This weekend, as a mother I just met asked me for my number to get together with the kids, I realized that having a rainbow has changed my life in other ways than I anticipated. I didn’t anticipate that I would have the longing, want, and need to make friends with other moms for my daughter, Charly. As I walked out of the restaurant, I felt a little excited that I might have made a friend. That Charly may make a friend that is close to her age in a close proximity to us. On that drive home, all these other thoughts came to my mind.
One of the thoughts that I didn’t even think about until that drive home was that I would eventually need to tell this woman about Devyn and Jaxton. Then I started to panic about what she would think. Would she not want me to come around anymore? Would my daughter be excluded from a friendship because I need to make sure that all my children are accounted for? Will she pity me and stay around because she feels bad? Will this be a sympathy friend? If Charly and her daughter did stay friends for a couple years, would she not want her child to be around this type of loss? Would she want to protect her child from knowing that the world can be a sad place? The most painful reality was that my daughter’s social future was my responsibility.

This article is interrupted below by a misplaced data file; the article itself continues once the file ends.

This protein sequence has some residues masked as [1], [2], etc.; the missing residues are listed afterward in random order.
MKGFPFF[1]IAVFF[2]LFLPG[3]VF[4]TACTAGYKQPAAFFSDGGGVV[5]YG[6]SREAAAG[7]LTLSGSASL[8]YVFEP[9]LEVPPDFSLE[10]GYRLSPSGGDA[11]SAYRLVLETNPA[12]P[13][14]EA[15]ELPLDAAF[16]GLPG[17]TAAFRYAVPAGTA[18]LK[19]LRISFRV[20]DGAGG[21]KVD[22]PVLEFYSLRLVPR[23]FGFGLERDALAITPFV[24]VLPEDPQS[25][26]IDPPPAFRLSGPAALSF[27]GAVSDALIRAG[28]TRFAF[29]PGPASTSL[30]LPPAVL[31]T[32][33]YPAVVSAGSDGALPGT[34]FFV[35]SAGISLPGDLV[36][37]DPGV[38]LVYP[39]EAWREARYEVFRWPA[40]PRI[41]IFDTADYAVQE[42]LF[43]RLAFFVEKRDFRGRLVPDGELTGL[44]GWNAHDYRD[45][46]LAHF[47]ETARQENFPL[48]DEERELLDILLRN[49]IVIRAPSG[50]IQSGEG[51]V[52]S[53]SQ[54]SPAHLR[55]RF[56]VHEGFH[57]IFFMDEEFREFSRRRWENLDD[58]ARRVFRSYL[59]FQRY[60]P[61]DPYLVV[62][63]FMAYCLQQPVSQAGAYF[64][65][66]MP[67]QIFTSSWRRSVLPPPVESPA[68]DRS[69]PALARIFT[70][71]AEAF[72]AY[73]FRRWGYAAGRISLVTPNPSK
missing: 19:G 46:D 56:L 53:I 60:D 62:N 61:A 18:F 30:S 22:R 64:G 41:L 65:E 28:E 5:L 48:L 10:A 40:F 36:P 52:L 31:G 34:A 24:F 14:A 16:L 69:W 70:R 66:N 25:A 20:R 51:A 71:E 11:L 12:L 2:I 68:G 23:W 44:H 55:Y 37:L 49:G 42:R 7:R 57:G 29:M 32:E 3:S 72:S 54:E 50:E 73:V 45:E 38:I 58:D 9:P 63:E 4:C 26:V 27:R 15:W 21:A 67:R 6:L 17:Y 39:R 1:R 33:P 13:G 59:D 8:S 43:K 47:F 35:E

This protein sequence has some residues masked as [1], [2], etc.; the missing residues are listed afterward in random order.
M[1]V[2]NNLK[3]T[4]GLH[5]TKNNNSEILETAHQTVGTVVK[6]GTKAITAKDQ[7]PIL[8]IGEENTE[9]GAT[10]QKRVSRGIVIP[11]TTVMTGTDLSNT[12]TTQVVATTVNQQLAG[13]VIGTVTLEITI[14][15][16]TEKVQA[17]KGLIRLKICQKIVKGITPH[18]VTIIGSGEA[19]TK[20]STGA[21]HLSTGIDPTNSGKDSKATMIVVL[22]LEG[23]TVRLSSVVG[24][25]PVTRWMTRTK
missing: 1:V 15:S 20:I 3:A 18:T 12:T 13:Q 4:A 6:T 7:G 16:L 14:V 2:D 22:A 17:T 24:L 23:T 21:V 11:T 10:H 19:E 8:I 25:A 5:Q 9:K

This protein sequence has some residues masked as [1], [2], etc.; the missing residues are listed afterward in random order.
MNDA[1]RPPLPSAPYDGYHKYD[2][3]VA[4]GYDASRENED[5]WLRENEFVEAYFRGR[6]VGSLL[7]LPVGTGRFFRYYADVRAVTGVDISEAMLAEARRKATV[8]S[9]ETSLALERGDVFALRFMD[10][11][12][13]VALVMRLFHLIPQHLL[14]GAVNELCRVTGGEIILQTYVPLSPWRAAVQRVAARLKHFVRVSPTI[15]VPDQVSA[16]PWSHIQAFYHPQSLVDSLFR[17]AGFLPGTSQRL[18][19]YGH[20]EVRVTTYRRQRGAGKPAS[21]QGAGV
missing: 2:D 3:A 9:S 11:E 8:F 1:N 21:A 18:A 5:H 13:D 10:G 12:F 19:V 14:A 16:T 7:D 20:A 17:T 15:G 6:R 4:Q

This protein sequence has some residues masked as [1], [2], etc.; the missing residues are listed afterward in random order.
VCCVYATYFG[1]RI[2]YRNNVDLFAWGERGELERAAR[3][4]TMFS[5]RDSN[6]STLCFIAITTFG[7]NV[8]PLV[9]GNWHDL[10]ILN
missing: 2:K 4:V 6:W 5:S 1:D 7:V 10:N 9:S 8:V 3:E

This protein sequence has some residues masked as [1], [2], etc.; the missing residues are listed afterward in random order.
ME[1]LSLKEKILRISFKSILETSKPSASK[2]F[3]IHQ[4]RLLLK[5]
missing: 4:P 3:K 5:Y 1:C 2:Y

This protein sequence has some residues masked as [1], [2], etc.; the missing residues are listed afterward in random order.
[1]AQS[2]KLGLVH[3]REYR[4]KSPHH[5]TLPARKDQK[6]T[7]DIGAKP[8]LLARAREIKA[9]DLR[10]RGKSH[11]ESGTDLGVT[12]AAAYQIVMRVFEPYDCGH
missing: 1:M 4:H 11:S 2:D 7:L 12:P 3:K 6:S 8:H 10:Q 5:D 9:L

8 months after my rainbow’s birth, I have realized that if I want to keep myself from those situations, I will negatively impact my daughter’s life. Charly will not be able to make her own friends for a few years. It’s not like I can just drop Charly off at someone’s house and say “Have fun. Pick you up later.” I have to be my daughter’s advocate. I have to be willing to put myself out there for my daughter to make friends and social skills. In order for my daughter to make friends, I will need to make friends.
I’m scared. I’m scared that I have to pretend to be someone that I’m not. I’m scared to open myself up to let people into my world. I have distanced myself from other mom’s at groups because of that gut wrenching feeling that these mom’s around me are not going to want to be around me when they find out. I’m scared of the forced conversation with the eyes darting back and forth where the mom is looking for an out. I’m scared that I won’t be accepted because I’m different.
As I think about all these fears, I know that it isn’t true for every mom I meet. Yes, there are always going to be the mom’s out there that don’t want to have a person like me in their life, but there are also the mom’s out there that have opened themselves up to me even after knowing about Devyn and Jaxton. What do I do, I still continue to distance myself. Even when some of these mom’s have helped me with raising Charly and supported my family with Devyn and Jaxton, I still didn’t let them in.
I have been a major advocate for Devyn and Jaxton. Showing people that you can love and parent a child even though they are dead. Now I need to be Charly’s advocate as well. Showing her that I will parent her and put all of her needs above my own. Even if those needs make me uncomfortable and scared.